Jesus and other religious figures are often portrayed in Denmark in ways that many other societies would consider illegal blasphemy. In 1984 the artist Jens Jørgen Thorsen was commissioned by a local art club to paint the wall of a railway station. The work displayed a naked Jesus with an erect penis.[29] In 1992 Thorsen directed the film Jesus vender tilbage which showed Jesus as sexually active and involved with a terrorist group.[30][31] While Thorsen’s work provoked much public debate and his painting was removed from the public building, he was not charged with any legal offence.

In 2003, Jyllands-Posten refused a cartoon of the resurrection of Jesus[32][33], because it would "provoke an outcry"[34]. Later, the paper said the cartoon was uncommissioned[35].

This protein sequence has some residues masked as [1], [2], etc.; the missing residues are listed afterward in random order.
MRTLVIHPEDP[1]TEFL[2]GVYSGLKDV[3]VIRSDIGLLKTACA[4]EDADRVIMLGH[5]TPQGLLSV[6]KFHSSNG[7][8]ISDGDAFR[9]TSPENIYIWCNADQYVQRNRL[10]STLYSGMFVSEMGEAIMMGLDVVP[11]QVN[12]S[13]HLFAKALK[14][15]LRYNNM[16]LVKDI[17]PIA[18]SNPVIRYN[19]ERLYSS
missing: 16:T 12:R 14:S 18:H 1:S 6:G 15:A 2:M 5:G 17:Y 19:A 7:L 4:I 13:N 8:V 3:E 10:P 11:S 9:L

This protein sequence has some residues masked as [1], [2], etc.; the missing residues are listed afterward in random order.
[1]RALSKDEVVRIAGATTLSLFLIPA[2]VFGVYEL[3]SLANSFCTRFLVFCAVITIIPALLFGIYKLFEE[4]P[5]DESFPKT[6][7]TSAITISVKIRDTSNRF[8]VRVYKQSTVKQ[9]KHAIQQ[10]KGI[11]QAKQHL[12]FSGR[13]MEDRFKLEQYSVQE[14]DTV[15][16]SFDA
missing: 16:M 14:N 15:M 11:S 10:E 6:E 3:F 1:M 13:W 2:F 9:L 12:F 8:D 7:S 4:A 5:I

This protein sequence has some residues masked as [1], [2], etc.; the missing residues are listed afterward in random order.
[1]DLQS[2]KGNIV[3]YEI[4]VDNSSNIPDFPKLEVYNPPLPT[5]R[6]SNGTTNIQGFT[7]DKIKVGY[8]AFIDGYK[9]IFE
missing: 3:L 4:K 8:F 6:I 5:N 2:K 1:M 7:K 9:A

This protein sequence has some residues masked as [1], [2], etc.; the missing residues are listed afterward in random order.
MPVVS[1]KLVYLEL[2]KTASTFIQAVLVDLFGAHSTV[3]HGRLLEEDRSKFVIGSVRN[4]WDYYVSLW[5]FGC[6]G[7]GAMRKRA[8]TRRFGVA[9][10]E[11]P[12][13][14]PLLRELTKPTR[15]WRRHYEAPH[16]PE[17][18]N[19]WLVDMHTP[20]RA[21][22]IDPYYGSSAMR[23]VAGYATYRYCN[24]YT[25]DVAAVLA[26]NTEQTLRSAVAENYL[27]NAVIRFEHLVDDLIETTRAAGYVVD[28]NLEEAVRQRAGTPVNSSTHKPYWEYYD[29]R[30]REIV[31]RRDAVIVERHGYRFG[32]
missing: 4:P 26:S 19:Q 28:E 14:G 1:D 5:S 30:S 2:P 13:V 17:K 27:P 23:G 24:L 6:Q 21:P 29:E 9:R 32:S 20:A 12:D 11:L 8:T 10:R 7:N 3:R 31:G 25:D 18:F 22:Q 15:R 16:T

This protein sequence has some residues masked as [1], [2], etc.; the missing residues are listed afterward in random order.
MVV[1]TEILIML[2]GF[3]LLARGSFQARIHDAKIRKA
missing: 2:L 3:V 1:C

Danish newspapers are privately owned and independent from the government. There are no restrictions on the political viewpoints that may be published. There are frequent caricatures of Queen Margrethe II.[36]

Islamic tradition

Main article: Aniconism

The Qur'an, Islam's holiest book, condemns idolatry, but has no direct condemnations of pictorial art. Direct prohibitions of pictorial art, or any depiction of sacred figures, are found in some hadith, or recorded oral traditions.